(There are also differences in timing between plan years and when contributions are actually made.)
But what happens if a pension obligation bond is added? Would the city reduce its actual cash flow rather than financial reporting?
That, it turns out, depends on the city’s decision-making.
Here’s one example of a way that the city could manage pension bonds to — if you jump past all the warnings not to issue bonds in the first place — improve its funded status immediately and its contributions over the long term: issue bonds of $5 or $10 billion for the Municipal plan, and $5 or $7.5 billion for the Police plan, pay the bonds of in an amortized (level payments) fashion, recalculate the annual contributions according to the same formula but the new-and-improved funded status, and enjoy a growing level of savings over time. In the case of the Municipal Employees’ plan, a $5 billion bond would boost the funded status to nearly 50%, a $10 billion bond to a bit over 75%. For the Police plan, $5 billion would be a boost to almost 60%, and $7.5 billion, almost 75%.
And the effect on contributions over time would look something like the following charts, if, hypothetically, the assets returned exactly the plans’ forecasted investment returns each year:
(I’m basing all my calculations on the 2018 Municipal Employees’ actuarial report issued in 2019 and the same year for the Police; an updated version exists for the Muni and Police but had not when I first worked through similar calculations in March of this year, and plan actuaries would generate somewhat different numbers as I’m without access to the particulars of timing and calculation methods and am taking certain shortcuts in my math. And I’ve just taken these two as examples because they’re the largest.)
For the Municipal Employees’ plan, the city’s contributions right now are still on the “ramp” and artificially low; for illustration purposes the hypothetical “with bond” contributions assume that the ramp is gone in a new contribution (because, honestly, the math is messier otherwise).
Why doesn’t the state see immediate savings? Two reasons: a 30 year bond is a shorter amortization period than the current time ‘til 90% funding, 39 years for the Municipal plan and 35 years for the Police plan. And the current contributions increase each year at the rate at which pensionable pay increases; in my example, as with a mortgage you or I might have, the payments are level.
But that doesn’t seem to be what the city has in mind.
Regrettably, there is precedent for the city simply issuing bonds for the sole purpose of making its required contributions and, once again, putting future taxpayers in debt to pay current obligations — that is, in 2003, only $7.3 of the state’s $10 billion in bonds was used to boost the pension funding levels. The remainder was simply used to fund part of the 2003 and all of the 2004 statutory pension contributions. Again, in 2010 and 2011, under Gov. Pat Quinn, the state issued bonds solely to cover its statutory contributions.
And a report issued by Chicago’s City Council Office of Financial Analysis in February of this year (that is, before covid) provided more insight on the method by which Chicago might issue bonds, which aims to be more responsible than simply covering annual contributions but places the city at risk, instead.
And, yes, if you’ve read this far, this is where the city moves from questionable decision-making to gambling, or, in more neutral actuary-speak, unacceptable risk-taking.
Chicago, after all, has a credit rating that’s literally junk grade. Only formerly-bankrupt Detroit is worse. In order to manage to borrow money at rates that aren’t so high as to wholly defeat the purpose of a pension bond, the city would have to provide collateral — specifically, by promising the city’s portion of the state sales tax, because doing so is believed to ensure that those revenues are thus guaranteed to the bond buyers even in the event of bankruptcy (though it hasn’t actually been tested yet). To provide further assurance that the funds would be used for pensions, the city would create an entity, the Dedicated Tax Securitization Company, which would be responsible for managing the entire process: it would issue 30-year bonds with interest-only “coupon” payments, invest the money, and, each year for 30 years, earn 6.3% in investment income (according to the report’s assumptions, pay 4.62% in interest to bondholders (again, according to assumptions), and use the leftover investment income to reduce the amount of the city’s annual contribution, keeping the principal untouched to pay back in 30 years.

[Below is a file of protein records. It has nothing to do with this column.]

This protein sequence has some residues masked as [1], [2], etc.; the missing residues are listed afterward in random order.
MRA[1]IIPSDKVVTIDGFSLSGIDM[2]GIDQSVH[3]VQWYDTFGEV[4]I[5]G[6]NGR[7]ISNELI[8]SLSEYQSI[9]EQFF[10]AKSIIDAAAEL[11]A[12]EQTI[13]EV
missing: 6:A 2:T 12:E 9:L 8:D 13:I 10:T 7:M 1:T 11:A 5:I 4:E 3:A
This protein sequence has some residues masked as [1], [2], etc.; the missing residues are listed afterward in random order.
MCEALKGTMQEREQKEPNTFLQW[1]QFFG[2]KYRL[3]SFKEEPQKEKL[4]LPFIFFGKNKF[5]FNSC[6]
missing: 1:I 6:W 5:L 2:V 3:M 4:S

A $10 billion bond could generate $168 million in free money per year.
Of course not.
Each year that the investment returns exceed the interest rate, the city has money to use to reduce the annual pension contributions.
Each year that the investment returns are lower than the interest rate, the city has to pay more to make up the difference.
Yes, in the long term, on average, returns will exceed the interest rate. But can the city really afford to have its costs bounce up and down each year in this way?
The report acknowledges this risk and proposes that in years of positive net returns, the city reserve some for a rainy day, but acknowledges:
“This would greatly reduce the City’s exposure to short-term downturns, but might not fully protect it if a downturn occurred in the early years of the POB, before an adequate investment capital cushion had grown.”
Now recall that this report was issued on February 7, and former Mayor Emanuel first discussed bonds a year before then, and try to imagine Chicago’s budget shortfall if, in addition to all the other financial woes, the city had to find the cash to top up its pension bond debt service.
So here’s the bottom line: the city really has no particularly good options. But the city risks making a bad situation even worse, if it looks for solutions that promise a free lunch rather than making hard choices.
As always, you’re invited to comment at JaneTheActuary.com!